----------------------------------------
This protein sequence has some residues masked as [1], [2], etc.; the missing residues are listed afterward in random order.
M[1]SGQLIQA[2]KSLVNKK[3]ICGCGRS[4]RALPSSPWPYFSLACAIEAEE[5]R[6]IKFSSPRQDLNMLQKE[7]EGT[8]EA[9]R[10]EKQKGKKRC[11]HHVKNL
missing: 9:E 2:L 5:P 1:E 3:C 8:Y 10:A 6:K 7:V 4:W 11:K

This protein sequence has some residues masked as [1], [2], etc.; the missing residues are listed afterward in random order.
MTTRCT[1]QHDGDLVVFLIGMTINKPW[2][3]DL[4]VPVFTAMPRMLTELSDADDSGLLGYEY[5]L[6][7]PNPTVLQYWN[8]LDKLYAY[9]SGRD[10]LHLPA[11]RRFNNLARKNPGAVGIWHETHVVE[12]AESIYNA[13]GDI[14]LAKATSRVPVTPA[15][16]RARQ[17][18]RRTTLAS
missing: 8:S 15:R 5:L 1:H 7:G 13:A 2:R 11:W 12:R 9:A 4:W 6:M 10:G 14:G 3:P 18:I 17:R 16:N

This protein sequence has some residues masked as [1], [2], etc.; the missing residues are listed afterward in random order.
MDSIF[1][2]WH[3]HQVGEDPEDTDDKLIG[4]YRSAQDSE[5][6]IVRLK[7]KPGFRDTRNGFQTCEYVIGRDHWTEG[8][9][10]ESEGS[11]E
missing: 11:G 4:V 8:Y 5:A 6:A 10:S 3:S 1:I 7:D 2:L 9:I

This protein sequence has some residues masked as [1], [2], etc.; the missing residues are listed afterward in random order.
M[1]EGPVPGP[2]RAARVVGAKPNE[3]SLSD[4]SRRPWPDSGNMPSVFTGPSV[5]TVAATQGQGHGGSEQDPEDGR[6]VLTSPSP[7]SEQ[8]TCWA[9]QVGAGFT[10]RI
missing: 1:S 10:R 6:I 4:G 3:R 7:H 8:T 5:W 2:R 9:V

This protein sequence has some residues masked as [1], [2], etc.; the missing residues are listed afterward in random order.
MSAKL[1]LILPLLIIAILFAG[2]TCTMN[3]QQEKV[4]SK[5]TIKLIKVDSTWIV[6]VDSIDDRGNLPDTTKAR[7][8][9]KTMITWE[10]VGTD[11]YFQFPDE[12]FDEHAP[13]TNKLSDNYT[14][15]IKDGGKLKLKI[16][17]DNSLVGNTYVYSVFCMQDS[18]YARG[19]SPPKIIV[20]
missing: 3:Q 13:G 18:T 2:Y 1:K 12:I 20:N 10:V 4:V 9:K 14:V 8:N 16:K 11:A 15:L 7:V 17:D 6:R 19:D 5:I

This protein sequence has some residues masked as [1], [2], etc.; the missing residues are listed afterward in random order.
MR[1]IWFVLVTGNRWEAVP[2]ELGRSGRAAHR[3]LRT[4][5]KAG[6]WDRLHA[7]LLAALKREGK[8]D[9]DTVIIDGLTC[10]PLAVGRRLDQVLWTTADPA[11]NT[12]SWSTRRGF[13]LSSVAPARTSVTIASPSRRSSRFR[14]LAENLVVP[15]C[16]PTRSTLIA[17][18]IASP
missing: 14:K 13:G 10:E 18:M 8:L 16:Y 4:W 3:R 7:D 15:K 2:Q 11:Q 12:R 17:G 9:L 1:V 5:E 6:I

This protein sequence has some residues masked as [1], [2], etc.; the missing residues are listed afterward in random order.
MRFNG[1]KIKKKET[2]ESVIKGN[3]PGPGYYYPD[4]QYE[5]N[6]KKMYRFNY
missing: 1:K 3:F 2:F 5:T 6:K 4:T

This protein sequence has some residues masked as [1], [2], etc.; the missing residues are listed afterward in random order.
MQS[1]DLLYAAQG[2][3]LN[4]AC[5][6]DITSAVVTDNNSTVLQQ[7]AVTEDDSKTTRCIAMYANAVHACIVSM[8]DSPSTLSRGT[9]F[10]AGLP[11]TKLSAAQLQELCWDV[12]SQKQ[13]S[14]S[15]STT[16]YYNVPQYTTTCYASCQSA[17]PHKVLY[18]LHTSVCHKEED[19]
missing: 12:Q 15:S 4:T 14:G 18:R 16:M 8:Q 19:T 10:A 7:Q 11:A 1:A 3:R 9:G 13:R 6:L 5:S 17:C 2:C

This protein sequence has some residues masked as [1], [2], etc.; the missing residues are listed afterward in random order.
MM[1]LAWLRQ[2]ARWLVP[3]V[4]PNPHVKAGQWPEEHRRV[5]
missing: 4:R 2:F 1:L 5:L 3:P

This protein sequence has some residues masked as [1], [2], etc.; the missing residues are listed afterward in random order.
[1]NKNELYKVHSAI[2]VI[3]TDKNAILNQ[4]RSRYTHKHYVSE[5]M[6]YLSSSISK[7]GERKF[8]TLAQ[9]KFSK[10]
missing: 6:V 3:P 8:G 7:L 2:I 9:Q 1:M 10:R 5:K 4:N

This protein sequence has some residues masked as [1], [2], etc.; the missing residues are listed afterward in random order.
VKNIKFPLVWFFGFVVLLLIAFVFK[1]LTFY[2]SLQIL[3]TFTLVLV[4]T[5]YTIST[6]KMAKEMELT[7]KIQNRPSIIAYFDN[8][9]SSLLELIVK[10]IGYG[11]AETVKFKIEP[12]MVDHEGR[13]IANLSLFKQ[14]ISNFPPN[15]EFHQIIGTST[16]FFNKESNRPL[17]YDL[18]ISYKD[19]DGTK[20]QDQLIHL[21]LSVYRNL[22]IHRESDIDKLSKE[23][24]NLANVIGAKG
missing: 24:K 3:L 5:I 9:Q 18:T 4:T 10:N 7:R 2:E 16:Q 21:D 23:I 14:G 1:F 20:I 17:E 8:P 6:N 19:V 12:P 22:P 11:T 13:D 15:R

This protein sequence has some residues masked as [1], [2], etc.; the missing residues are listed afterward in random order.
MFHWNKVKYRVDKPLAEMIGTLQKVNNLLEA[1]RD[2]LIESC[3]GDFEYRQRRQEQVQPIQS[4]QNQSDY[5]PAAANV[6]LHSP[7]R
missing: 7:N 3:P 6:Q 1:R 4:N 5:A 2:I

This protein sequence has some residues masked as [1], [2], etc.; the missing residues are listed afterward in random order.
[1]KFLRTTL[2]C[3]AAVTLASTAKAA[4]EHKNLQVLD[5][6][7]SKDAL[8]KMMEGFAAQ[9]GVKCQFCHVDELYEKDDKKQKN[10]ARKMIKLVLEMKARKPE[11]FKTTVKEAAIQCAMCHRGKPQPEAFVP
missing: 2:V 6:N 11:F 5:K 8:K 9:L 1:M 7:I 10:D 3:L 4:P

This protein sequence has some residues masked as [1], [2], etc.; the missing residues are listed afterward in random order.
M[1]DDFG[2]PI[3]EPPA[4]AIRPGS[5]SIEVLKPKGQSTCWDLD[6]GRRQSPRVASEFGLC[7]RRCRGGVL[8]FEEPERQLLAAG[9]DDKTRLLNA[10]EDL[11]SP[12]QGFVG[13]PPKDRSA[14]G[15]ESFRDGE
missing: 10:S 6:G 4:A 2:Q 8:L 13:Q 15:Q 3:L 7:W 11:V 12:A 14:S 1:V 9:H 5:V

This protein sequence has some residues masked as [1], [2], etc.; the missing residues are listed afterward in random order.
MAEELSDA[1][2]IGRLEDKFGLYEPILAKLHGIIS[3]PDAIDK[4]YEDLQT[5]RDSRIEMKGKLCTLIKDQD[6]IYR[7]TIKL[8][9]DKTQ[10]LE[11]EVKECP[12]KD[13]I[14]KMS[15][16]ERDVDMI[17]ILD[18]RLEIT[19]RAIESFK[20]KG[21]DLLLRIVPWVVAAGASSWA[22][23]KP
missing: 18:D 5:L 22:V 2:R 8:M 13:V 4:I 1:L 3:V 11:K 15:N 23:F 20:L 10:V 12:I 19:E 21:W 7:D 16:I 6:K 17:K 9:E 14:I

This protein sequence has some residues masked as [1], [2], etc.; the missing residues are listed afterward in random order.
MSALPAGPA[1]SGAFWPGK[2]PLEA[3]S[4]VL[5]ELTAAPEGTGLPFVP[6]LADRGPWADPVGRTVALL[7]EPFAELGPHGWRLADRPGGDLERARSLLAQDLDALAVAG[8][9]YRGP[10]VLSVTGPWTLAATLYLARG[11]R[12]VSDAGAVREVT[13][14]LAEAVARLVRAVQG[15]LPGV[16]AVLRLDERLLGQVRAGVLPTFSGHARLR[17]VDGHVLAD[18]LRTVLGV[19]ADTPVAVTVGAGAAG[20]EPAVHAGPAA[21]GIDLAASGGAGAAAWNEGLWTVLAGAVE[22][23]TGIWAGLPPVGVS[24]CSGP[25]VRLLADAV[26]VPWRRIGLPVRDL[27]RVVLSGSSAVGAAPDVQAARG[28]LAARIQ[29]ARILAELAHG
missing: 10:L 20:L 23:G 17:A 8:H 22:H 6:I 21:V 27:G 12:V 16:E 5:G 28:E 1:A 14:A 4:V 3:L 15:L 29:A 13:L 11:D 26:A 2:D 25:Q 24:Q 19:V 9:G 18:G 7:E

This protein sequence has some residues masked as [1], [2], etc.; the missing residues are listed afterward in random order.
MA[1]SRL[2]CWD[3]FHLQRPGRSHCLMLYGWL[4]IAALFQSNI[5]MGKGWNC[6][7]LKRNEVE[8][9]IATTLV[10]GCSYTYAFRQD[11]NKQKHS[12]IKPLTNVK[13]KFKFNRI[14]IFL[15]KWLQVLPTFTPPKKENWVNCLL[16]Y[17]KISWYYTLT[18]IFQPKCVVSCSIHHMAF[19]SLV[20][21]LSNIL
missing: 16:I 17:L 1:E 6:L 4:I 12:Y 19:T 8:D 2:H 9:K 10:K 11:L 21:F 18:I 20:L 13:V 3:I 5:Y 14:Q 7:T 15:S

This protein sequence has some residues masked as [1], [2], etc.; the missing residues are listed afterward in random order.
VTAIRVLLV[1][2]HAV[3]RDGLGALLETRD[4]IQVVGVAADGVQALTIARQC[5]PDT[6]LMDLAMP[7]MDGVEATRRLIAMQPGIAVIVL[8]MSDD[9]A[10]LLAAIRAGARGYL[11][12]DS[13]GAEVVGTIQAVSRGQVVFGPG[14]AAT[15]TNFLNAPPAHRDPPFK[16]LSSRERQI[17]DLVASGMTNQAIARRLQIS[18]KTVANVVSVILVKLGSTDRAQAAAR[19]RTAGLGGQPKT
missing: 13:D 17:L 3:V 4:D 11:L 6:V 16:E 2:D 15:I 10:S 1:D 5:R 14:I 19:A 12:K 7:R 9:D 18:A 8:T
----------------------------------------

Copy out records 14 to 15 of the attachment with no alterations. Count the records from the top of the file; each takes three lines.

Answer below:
This protein sequence has some residues masked as [1], [2], etc.; the missing residues are listed afterward in random order.
M[1]DDFG[2]PI[3]EPPA[4]AIRPGS[5]SIEVLKPKGQSTCWDLD[6]GRRQSPRVASEFGLC[7]RRCRGGVL[8]FEEPERQLLAAG[9]DDKTRLLNA[10]EDL[11]SP[12]QGFVG[13]PPKDRSA[14]G[15]ESFRDGE
missing: 10:S 6:G 4:A 2:Q 8:L 13:Q 15:Q 3:L 7:W 11:V 12:A 14:S 1:V 9:H 5:V

This protein sequence has some residues masked as [1], [2], etc.; the missing residues are listed afterward in random order.
MAEELSDA[1][2]IGRLEDKFGLYEPILAKLHGIIS[3]PDAIDK[4]YEDLQT[5]RDSRIEMKGKLCTLIKDQD[6]IYR[7]TIKL[8][9]DKTQ[10]LE[11]EVKECP[12]KD[13]I[14]KMS[15][16]ERDVDMI[17]ILD[18]RLEIT[19]RAIESFK[20]KG[21]DLLLRIVPWVVAAGASSWA[22][23]KP
missing: 18:D 5:L 22:V 2:R 8:M 13:V 4:I 1:L 3:V 11:K 15:N 23:F 20:L 10:V 12:I 19:E 21:W 7:D 16:I 6:K 17:K 9:E 14:I